Thus, an OKR addresses who is involved (Team + any collaborators), what they intend to accomplish, its conditions for success, and when it must be accomplished. Why, one way or another, relates to the company vision/mission. The one thing it doesn’t define is how it will be accomplished.

5 Examples of OKRs for Software Engineering Teams

The following provide some simple, generic, but ambitious examples of OKRs that engineering managers might use. It’s an easy format. Aligning your Team OKRs to your Company OKRs is what’s most important.

Objective #1 - Ensure stellar quality in product releases in Q3

Key Results:

  1. Ensure no critical bugs are reported by users through Sept. 30.
  2. Improve test coverage from 55% to 85%
  3. Reduce unreviewed pull requests to zero
  4. Increase comment rate from 15% to 30%

Any company that releases software benefits from increasing quality.

Objective #2 - Accelerate productivity of junior developers by Sept 30.

Key Results:
  1. Increase average junior developer velocity from 12 to 18 story points per sprint
  2. Make sure all junior developers have an experienced mentor that they meet weekly.
  3. Provide mentors with two examples of good code logic and structure to review and discuss with mentees each month.
  4. Match all tasks according to the developer’s programming language proficiency.
  5. Use story splitting to reduce and simplify the average task from 4.5 to 3 story points.
Most companies are prone to have more junior or mid-level developers, especially when expanding fast. Improving their productivity may make your senior developers somewhat less productive, but with simpler story points, everyone should reap the benefits (in reduced code complexity).

Objective #3 - Add a layer of reinforced steel to our app’s security

Key Results:

  1. Conduct weekly code scans and share results in weekly retrospectives.
  2. Set up an automated system to conduct penetration tests, at will.
  3. Increase frequency of backups from daily to 3x daily.
  4. Investigate three ways to expand from hacking detection to prevention.

So, yeah… we’ll be talking about software security a bit more… soon. Very soon.

Objective #4 - Energize our SaaS’s reliability in Q1

Key Results:

  1. Decrease time between releases from 30 days to 7 days.
  2. Achieve 99.99% uptime throughout all of Q3.
  3. Provision resources to handle a 100% spike in peak users.

There was once a game, still exists, but every freakin’ time I went to play – it was down. Eventually, it’d come back up. Good game. Fubar reliability. I’d like to single out the company, but won’t. You want customers to have confidence that your software works – when it doesn’t, it can induce feelings of WTF/Rage Quit. On the other hand, Standing Stone Games took it over – and it’s vastly improved.

Oh, yes, that’s right, we were talking about OKRs!

Objective #5 - Increase our team’s automated capabilities by Q2.

Key Results:

  1. Establish a process for reviewing, testing, and evaluating ROI by effort and costs of automation options by January 15.
  2. Identify 3 existing development or testing processes that can be automated; their performance metrics and bottlenecks by January 30.
  3. Conduct reviews of at least 3 products with strong user reviews for each process by the end of February, with summaries provided to all team members.
  4. If two-thirds of the team concurs that a product offers a valid improvement, proceed to implement and/or document barriers to adoption to aid in future evaluations.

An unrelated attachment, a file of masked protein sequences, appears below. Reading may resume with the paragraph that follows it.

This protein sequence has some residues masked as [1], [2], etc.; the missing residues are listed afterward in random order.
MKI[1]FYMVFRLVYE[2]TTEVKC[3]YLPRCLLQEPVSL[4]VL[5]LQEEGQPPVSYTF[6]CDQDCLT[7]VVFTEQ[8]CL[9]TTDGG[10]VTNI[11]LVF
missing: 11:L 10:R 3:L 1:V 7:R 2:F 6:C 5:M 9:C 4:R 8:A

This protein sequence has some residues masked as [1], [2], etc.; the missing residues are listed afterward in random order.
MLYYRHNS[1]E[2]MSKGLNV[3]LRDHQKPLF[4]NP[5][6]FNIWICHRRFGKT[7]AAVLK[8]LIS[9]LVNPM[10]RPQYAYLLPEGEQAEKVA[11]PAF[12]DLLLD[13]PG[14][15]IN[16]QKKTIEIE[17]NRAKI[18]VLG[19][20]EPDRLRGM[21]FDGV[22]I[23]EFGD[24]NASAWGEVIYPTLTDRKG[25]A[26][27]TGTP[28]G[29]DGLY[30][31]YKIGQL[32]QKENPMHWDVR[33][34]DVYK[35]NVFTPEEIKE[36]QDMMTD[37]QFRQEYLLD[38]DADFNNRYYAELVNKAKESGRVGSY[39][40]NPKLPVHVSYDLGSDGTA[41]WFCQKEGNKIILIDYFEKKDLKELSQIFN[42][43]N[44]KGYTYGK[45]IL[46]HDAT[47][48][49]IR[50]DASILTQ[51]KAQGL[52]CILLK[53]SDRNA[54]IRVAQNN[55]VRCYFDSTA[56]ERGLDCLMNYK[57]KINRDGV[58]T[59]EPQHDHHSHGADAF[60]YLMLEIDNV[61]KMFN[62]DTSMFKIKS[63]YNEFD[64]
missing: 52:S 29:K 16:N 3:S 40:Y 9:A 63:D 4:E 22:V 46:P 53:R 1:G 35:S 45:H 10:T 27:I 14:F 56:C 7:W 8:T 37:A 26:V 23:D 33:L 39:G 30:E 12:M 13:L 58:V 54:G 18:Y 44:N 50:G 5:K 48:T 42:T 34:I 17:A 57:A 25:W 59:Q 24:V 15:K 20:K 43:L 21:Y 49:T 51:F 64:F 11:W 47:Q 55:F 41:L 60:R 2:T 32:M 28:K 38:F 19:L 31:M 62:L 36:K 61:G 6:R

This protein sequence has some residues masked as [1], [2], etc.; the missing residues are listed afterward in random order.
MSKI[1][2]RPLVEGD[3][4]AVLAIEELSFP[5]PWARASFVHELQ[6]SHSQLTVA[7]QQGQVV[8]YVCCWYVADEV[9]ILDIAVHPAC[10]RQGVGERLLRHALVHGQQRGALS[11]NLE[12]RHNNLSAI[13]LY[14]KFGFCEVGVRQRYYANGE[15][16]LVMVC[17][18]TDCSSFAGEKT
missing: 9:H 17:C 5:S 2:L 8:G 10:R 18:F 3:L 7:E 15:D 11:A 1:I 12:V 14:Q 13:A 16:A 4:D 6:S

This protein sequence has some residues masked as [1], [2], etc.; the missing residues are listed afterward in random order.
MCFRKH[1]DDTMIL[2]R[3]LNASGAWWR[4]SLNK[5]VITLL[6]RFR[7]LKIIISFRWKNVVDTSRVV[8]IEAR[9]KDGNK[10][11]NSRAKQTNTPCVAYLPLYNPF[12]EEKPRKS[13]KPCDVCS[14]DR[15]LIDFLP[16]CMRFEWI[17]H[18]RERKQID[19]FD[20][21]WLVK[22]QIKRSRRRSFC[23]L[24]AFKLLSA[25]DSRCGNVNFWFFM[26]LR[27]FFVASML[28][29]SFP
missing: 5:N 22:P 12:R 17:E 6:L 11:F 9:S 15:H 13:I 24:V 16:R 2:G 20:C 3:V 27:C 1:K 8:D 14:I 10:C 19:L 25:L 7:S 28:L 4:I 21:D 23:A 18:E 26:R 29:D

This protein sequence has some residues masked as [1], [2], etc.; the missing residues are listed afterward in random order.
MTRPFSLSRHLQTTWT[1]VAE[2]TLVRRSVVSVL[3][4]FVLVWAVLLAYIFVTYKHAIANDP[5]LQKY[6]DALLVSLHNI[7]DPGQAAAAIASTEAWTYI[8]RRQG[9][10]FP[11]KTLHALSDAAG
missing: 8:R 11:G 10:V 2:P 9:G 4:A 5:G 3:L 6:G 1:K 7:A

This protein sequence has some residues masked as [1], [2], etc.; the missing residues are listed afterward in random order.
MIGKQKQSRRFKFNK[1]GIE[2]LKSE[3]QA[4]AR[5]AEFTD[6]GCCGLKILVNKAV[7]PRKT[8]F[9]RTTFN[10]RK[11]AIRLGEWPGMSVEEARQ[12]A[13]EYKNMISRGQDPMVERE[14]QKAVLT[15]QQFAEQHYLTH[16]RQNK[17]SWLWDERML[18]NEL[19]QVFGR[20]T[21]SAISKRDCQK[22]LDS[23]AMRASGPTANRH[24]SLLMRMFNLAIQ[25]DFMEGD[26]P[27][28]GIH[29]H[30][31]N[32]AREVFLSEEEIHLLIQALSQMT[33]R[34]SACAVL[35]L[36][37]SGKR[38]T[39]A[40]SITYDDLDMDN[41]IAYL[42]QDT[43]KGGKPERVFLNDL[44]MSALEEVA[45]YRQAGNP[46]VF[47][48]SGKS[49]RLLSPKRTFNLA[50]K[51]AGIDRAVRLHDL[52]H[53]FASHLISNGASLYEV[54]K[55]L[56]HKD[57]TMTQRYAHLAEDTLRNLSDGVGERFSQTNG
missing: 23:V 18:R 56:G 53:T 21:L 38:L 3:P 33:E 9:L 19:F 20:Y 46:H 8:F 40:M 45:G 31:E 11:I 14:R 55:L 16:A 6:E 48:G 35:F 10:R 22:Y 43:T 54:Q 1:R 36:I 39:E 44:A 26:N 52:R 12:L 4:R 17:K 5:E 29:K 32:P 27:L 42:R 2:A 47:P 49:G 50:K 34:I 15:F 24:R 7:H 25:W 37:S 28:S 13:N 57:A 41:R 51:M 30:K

On a long enough timeline, all automation will provide an ROI. Often, it’s not how much the automation will cost, but how much effort will be needed to integrate it into your work processes.

What Are the Benefits of OKRs?

According to WhatMatters, the benefits of OKRs boil down to FACTS, you guessed it, another acronym for Focus, Alignment, Commitment, Tracking, and Stretching.

OKRs provide a means to focus the collective efforts of your entire organization on “what matters most” in the pursuit of your company vision and mission, on a periodic basis.

What really sets it apart is the Stretching – the 10x’ing Moonshots, or even Mars Shots. It’s not a matter of knowing how you will accomplish a given goal – that’s part of the discovery process. Once someone commits to making something happen they’re inclined to be highly resourceful in finding a way to make it happen.

I remember back in 1996 or so, using Yahoo as my search engine of choice, even though it was really more of a searchable directory. Then, suddenly, everyone was using Google. And we’re still using Google. We can even use Google to search for what other people are searching for.

Search Volume for OKRS on Google Trends:

Search Volume for OKRS on Google Trends:

Do Individual OKRs or Not?

Lastly, there’s a debate whether to conduct OKRs at the individual contributor level or not. Doing so adds complexity and effort while most people adopt realistic goals instead of aspiring to Moonshots. OKRs should not be part of any performance evaluation. OKRs are also not tied to any kind of financial reward. Many managers drop individual OKRs to make sure all team members are focused on team OKRs. That’s a perfectly valid option and it keeps everyone on the team aligned to identical objectives.

The time to manage individual OKRs doesn’t scale well. It might be a small effort to cover OKRs with three to five team members, but fifty or five hundred?

On the other hand, great software engineering managers should regularly interact with their team members. Where three to five OKRs might be overkill, it can be worth customizing one team-based OKR to the “one thing” they can do to have the biggest impact. This is prone to vary from senior to mid-level to junior developer.

If nothing else, this provides you a good reason to interact with your developers on a regular basis.

About Gitential